Darknet Website

BurpSentinel on Darknet

Blackhat and DEF CON USA 2014

Black Hat USbh14A in Las Vegas is one of the biggest IT security conferences in the world. Every year, thousands of security-interested people attend the conference that is held in the infamous Mandala Bay, in the heart of Las Vegas. And as every year, two security analysts of Compass have participated the conference to learn about the latest trends in IT security.

Black Hat easily combines the transfer of the latest top-class security know-how and networking among the attendees with a social frame around the conference.

This paper summarizes some of the most interesting talks we’ve attended during these six days (BSidesLV, Passwords14, Black Hat and DEF CON). We encourage you not only to read this summary but also to go online and take a closer look at the videos or the slides. We aimed at giving you all the relevant links for each talk.

You can download the paper here:  blackhat_2014_paper_v1.0.pdf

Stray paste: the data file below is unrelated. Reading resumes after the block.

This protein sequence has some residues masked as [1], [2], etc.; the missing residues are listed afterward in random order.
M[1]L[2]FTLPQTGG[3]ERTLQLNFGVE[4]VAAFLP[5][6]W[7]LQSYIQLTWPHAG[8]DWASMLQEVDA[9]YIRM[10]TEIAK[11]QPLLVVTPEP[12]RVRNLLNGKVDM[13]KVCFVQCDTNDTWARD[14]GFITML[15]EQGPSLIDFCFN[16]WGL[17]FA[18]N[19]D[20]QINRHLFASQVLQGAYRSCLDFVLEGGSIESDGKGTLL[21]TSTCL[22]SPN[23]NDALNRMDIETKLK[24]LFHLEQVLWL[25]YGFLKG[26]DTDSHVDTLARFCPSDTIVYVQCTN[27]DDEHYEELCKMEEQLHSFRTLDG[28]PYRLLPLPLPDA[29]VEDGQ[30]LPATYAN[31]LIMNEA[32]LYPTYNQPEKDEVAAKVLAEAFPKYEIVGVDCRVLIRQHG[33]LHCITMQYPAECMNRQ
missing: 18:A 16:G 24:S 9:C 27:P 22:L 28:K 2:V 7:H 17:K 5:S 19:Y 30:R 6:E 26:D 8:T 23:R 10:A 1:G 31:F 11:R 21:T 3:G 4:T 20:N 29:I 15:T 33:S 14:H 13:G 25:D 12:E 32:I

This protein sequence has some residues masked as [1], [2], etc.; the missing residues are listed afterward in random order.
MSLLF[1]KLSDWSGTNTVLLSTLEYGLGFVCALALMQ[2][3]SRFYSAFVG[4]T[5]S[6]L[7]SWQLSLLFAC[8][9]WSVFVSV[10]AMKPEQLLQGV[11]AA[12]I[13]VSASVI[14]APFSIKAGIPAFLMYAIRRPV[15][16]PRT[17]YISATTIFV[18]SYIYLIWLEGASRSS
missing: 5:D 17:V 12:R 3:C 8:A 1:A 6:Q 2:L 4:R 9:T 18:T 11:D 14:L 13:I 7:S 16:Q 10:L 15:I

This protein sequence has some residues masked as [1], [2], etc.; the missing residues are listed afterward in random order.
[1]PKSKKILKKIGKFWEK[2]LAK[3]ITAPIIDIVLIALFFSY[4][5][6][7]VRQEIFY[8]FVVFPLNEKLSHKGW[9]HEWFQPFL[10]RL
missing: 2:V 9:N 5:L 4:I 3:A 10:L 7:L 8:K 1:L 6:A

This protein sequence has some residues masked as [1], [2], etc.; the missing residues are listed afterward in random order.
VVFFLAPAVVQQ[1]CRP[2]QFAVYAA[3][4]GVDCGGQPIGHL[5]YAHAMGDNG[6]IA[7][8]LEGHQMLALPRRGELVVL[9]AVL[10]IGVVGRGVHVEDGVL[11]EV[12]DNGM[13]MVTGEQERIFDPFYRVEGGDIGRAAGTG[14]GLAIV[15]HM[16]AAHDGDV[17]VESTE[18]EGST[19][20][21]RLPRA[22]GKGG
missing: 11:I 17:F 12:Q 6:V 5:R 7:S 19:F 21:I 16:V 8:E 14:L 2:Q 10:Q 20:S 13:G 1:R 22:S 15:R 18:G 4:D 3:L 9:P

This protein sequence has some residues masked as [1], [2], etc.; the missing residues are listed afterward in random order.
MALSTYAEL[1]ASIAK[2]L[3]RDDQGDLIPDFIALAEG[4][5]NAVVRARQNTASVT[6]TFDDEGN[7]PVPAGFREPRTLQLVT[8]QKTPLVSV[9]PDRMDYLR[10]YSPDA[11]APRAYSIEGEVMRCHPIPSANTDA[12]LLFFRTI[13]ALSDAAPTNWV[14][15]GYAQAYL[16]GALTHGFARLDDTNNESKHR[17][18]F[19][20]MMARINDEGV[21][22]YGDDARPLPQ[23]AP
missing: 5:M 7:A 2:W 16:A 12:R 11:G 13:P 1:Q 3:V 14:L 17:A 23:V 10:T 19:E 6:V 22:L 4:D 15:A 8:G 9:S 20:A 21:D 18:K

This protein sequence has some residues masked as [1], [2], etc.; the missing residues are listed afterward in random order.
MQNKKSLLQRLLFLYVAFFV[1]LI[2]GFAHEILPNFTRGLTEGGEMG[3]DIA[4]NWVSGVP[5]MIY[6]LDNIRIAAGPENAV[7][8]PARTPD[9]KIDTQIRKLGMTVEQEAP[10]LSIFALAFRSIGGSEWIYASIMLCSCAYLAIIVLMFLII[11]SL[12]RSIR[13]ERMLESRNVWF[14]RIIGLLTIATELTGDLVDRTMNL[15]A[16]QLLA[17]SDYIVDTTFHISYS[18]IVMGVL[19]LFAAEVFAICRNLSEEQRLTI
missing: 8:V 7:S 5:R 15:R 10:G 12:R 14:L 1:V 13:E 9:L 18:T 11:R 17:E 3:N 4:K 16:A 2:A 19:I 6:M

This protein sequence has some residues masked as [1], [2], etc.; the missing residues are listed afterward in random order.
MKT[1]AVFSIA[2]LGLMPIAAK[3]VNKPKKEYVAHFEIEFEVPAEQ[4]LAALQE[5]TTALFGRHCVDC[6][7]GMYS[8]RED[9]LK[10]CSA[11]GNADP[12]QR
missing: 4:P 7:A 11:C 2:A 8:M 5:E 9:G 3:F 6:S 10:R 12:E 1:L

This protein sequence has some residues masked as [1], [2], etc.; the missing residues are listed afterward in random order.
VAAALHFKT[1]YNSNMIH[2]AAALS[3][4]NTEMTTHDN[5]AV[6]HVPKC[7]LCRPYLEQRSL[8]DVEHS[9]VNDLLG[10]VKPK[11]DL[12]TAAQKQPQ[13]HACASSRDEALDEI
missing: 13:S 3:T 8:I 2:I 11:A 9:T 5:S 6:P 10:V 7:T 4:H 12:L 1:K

Compass Mitarbeiter erneut ausgezeichnet

Nachdem am 25. Mai 2014 bereits Alexandre Herzog, CTO bei Compass Security, mit dem 1337-Award durch die SGRP, einer Alumni-Organisation für MAS Information Security[1] Absolventen der Hochschule Luzern, ausgezeichnet [2] wurde, ist es erneut einem Compass Mitarbeiter gelungen, die Fachjury von seinem ausserordentlichen Wissen und Können zu überzeugen.

Lukas Reschke hat im Rahmen seines Praktikums bei der Compass Security eine Abschlussarbeit zur Analyse von Advanced Persistent Threat (APT) geschrieben. Die Arbeit beschreibt APT generell, gibt Einblicke in forensische Vorgehensweise, zeigt Erkennungsmuster auf und gibt Tips und Tricks für die Analyse von bösartigem Netzwerkverkehr mittels Splunk .

Im Rahmen der Abschlussfeier vom 3. Juli 2014 in der Tonhalle St. Gallen wurde Lukas Reschke in zweierlei Hinsicht für seine Leistungen an der Kantonschule am Brühl in St. Gallen geehrt.